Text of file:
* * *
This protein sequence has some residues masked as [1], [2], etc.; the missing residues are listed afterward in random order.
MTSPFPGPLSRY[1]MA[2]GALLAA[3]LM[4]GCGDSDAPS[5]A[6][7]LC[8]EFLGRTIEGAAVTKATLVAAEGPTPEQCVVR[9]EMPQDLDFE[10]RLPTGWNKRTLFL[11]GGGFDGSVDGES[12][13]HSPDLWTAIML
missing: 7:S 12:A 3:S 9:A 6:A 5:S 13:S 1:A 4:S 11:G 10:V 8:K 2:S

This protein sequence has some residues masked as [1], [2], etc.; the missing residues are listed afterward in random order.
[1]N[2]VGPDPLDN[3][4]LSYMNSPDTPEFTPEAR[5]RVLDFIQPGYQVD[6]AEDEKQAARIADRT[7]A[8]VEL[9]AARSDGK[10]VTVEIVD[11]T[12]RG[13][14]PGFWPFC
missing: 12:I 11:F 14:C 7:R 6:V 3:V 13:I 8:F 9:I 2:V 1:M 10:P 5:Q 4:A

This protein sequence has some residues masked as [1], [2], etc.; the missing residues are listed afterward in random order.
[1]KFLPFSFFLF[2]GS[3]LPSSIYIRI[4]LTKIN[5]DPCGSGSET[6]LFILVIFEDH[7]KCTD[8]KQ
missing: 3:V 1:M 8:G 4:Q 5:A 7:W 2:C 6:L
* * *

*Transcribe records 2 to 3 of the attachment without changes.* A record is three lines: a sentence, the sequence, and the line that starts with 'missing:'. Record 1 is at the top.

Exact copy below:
This protein sequence has some residues masked as [1], [2], etc.; the missing residues are listed afterward in random order.
[1]N[2]VGPDPLDN[3][4]LSYMNSPDTPEFTPEAR[5]RVLDFIQPGYQVD[6]AEDEKQAARIADRT[7]A[8]VEL[9]AARSDGK[10]VTVEIVD[11]T[12]RG[13][14]PGFWPFC
missing: 12:I 11:F 14:C 7:R 6:V 3:V 13:I 8:F 9:I 2:V 1:M 10:P 5:Q 4:A

This protein sequence has some residues masked as [1], [2], etc.; the missing residues are listed afterward in random order.
[1]KFLPFSFFLF[2]GS[3]LPSSIYIRI[4]LTKIN[5]DPCGSGSET[6]LFILVIFEDH[7]KCTD[8]KQ
missing: 3:V 1:M 8:G 4:Q 5:A 7:W 2:C 6:L